The language of typesetting has many anomalies that have survived the transition from the printer's block to the computer desk top. This unique set of words and phrases which relate to typefaces, punctuation, spacing and the use of margins, has remained in vogue thanks to the unison of tradition with technology.

Cats' ears and body parts such as chins and eyes are actually all attributes of letters. And like any language, these terms have been kept alive due to their constant use throughout the ages. As any Microsoft Office Word user will know, certain typesetting terms are still as common today as they were in the world before digitalisation.

Typesetting is about how written text is brought to life on the printed page. Hence what seems today to be a language composed of quaint expressions, relate to a world of print when text was set by hand using movable type. For example, the position where a full stop appears after the last word in a sentence is reliant on typesetting rules. These rules also determined the amount of space that an indent at the beginning of a paragraph would take (typically five spaces). Even the amount of space between lines, how far in the margins are from the edge of a page (usually an imperial inch), and other design elements are all reliant on typesetting parameters.

Now that many typesetting functions are carried out by anyone who can operate a basic word processing program, the words and expressions relating to this ancient craft may seem odd to our ears, but they are nonetheless still necessary in any environment where words exist to be read.

Today, we use these terms without too much thought. Most people are familiar with font families, for example. A font family refers to a group of typefaces with similar characteristics. For example, the sans serif typefaces Arial, Arial Bold, Arial Bold Italic, Arial Italic, Small Fonts, and MS Sans Serif are all part of the Swiss font family.

And the connection between typesetting terms and family members doesn't end there: most of us will have encountered widows and orphans in our text.

In typesetting, a widow is the last line of a paragraph, or a short line of text, overflowing to the top of the next page. An orphan is a heading or the first line of a paragraph or verse at the foot of a page. A good typesetter would always try to avoid leaving widows and orphans.

In order to distinguish between orphans and widows, the following phrases can be used as an aid to help remember: "an orphan has no past; a widow has no future". Another way is to think of orphans as generally being younger than widows; thus, orphaned lines happen first, for example at the start of paragraphs (affecting and stranding the first line), and widowed lines happen last, at the end of paragraphs (affecting and stranding the last line). Orphaned lines appear at the "birth" (start) of paragraphs; widowed lines appear at the "death" (end) of paragraphs.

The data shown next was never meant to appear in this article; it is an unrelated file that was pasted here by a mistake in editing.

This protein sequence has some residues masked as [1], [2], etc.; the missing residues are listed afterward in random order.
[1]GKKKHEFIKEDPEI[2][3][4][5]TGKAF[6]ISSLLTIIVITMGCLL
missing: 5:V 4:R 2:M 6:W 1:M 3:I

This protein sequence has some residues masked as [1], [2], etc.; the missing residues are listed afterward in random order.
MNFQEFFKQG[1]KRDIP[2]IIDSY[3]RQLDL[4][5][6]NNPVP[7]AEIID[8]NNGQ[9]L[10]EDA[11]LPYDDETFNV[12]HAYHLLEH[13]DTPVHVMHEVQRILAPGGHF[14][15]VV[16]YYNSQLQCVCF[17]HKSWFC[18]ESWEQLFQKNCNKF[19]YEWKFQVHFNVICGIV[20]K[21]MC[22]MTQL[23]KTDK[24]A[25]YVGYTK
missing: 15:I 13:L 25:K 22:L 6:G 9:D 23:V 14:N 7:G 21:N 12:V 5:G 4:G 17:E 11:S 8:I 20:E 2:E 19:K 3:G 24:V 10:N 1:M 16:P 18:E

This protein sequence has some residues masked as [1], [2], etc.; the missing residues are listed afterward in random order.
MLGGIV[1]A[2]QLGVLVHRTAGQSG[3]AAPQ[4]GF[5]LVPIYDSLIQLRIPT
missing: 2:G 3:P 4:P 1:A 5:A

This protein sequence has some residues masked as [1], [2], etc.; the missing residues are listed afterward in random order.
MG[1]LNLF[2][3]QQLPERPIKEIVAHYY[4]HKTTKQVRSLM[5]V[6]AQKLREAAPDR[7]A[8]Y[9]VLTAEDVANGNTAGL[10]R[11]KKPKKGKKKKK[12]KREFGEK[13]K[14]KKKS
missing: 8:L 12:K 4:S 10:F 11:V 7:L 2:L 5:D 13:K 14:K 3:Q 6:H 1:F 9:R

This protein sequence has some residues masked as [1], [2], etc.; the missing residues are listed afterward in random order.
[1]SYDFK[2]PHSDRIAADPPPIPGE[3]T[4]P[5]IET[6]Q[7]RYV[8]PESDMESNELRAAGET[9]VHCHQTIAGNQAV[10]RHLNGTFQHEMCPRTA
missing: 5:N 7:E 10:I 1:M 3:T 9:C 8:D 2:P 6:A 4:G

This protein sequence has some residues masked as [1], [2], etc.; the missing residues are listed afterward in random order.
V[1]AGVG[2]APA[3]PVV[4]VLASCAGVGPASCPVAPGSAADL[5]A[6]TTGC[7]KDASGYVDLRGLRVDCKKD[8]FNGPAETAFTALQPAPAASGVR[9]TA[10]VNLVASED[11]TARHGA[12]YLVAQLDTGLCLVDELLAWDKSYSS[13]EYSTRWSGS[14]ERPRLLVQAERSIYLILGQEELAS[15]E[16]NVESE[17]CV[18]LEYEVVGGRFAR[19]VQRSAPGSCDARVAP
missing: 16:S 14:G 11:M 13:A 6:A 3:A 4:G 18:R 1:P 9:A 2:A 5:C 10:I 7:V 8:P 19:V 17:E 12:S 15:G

Try to avoid both widows and orphans in any documents, as they break up the flow of the text and tend to distract the reader.

By default, the widow and orphan control is always selected to be on in Microsoft Office Word 2007. Word allows you to automatically control single-line widows and orphans in your documents. If you want to uncheck this option, click the Home tab and then click the dialog box launcher in the lower right corner of the Paragraph group. Click the Line and Page Breaks tab in the Paragraph dialog box to find the control.

Techniques which have been used - sometimes badly - to avoid widows and orphans include forcing a page break at a fixed position to produce a shorter page; adjusting the leading; and changing the spacing, or kerning, between words to produce 'tighter' or 'looser' paragraphs. You can also control widows and orphans by adjusting the hyphenation of words within the paragraph, or altering the page margins.

The easiest option is to rewrite the text to fit as this does not interfere with the alignment or spacing of the lines. An orphan can be cured by inserting a blank line or forcing a page break to push the orphan line onto the next page to be with the rest of its paragraph. Obviously you will need to review this type of forced spacing if you have to then edit the text and this affects the position of the line in relation to an automatic page or column break.

It's common practice in newspapers and magazines to work round text by inserting pull out quotes or resizing or moving images in the text area to create a better shape of words in columns.

There are many other techniques you can learn to deal with widows and orphans and even more typesetting topics such as feathering; letter spacing and legates; the use of non-breaking spaces; and how to correctly range and justify type. If you want to brush up on points and picas, find out about a course on Microsoft Word 2007 to learn about the history and meaning behind the language of typography.